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Opinion Op-Eds

Double Take

Pakistan’s Star Gold Medallist —Dr Mohammed Waleed Malik

Youngest of six siblings, Malik grew up in the protection of his parents



Dr Waleed Malik, a Pakistani academic gold medallist
Image Credit: Supplied

Waleed Malik is twenty-four, a doctor and recipient of twenty-nine medals, twenty-seven of which are gold. Young Malik’s academic achievements are so spectacular, they deserve their own special pedestal.

When I read a tweet about Dr Mohammed Waleed Malik’s gold medals, my instant response was that of so many of my compatriots—WOW! A list of awards that was so long it was almost unreal. At the age of twenty-three, after completion of the five-year medical course at Ameer-ud-Din Medical College, Lahore, Malik topped the MBBS final year examination in Pakistan. At the time when most news appearing on social media amplify the doom and gloom shadowing Pakistan, the image of Dr Waleed Malik wearing his twenty-nine medals is the much-needed ray of hope, promise, positivity, determination, and success.

Youngest of six siblings, Malik grew up in the protection of parents—father a chartered accountant, now retired; mother, homemaker—who loved their children and guided them to be the best version of themselves. Focus on education is the invaluable lesson of his parents to all their children.

Malik topped in Hifz-e-Quran at the Jamia Ashrafia, Lahore at just was thirteen years old. Memorizing the whole of the Holy Quran is a process that requires years of patience and complete dedication. Malik, along with his worldly education, learned the Quran by heart in one and a half years.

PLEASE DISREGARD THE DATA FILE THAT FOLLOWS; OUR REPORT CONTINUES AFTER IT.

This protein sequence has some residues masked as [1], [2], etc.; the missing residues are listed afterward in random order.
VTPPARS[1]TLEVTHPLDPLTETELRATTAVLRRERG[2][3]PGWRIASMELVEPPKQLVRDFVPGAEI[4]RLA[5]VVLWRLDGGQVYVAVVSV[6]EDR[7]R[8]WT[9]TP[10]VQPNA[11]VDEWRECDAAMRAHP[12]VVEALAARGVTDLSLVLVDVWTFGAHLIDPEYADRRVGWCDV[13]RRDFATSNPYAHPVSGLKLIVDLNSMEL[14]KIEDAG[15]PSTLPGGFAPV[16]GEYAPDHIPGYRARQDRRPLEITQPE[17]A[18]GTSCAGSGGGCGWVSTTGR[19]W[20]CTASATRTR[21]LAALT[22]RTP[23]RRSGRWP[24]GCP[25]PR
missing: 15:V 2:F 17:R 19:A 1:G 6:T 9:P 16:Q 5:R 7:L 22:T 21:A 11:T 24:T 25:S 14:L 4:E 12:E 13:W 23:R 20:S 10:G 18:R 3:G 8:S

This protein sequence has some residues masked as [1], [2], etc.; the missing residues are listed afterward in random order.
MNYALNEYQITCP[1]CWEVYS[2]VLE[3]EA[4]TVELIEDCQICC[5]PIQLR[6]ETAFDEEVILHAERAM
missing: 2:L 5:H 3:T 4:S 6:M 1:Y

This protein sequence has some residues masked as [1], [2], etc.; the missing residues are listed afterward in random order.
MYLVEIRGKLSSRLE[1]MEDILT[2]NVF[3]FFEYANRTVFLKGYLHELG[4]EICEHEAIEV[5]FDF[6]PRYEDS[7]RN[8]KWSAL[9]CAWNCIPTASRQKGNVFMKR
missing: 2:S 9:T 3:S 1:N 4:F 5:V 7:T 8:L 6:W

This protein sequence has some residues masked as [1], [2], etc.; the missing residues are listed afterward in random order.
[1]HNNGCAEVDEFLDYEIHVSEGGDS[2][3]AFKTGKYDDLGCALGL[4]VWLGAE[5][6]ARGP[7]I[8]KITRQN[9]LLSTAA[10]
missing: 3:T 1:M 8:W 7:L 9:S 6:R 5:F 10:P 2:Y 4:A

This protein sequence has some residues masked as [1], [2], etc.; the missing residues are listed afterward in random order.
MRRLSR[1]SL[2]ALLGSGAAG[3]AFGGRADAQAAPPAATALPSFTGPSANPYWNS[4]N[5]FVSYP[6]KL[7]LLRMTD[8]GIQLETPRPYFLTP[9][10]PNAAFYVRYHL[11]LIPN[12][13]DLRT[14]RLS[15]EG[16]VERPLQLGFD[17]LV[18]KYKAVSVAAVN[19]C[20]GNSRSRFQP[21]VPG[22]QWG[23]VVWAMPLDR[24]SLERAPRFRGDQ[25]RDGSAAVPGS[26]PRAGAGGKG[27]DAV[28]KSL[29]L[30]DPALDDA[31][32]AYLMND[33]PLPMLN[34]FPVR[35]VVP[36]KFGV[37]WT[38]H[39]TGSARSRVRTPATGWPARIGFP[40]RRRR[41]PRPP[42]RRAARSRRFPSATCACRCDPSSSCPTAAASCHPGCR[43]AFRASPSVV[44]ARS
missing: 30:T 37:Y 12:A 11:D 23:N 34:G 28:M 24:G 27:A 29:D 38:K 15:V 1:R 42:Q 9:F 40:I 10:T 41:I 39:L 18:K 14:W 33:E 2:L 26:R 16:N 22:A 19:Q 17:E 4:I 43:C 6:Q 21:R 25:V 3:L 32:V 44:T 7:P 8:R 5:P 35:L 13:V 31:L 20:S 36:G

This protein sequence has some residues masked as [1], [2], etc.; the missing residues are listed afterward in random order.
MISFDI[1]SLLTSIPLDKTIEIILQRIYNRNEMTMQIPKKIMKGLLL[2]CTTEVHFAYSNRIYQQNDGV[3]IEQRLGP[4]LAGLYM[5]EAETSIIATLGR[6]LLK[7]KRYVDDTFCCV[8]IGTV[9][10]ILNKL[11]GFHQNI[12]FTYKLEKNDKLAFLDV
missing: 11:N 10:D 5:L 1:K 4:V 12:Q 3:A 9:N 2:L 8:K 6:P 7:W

For this interview, my big thank you to Dr Usama Afzal, Dr Malik’s best friend and now a colleague, and who describes their friendship in words that are truly moving: “We have always supported one another, we have always been there for the other’s ups and downs, we rejoice in each other’s happiness. I’m so proud of his achievements as if they are my own.”

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For Gulf News, I asked Dr Mohammed Waleed Malik a few questions:

Mehr Tarar: Your academic record in your medical school is simply outstanding. What is the story of your single-minded interest in studies?

Dr Waleed Malik: Our parents were very particular about our [Waleed and siblings] education. From the time we started school, they made a schedule for our studies that we followed with utmost attention. When you look at your parents doing so much for your wellbeing, you strive, with your heart and soul, to give them your best. I always worked hard and used to get first position in every class.

The main reason for my single-mindedness on my studies was my parents’ constant attention to our education as their top priority. It was, therefore, my responsibility that I respected their efforts and remained fully focused.

Being the youngest child, I have always had abundant love of my family. My siblings have always pampered me. My older brother financially helped me for my education. All my siblings have always done their best to support my academic goals.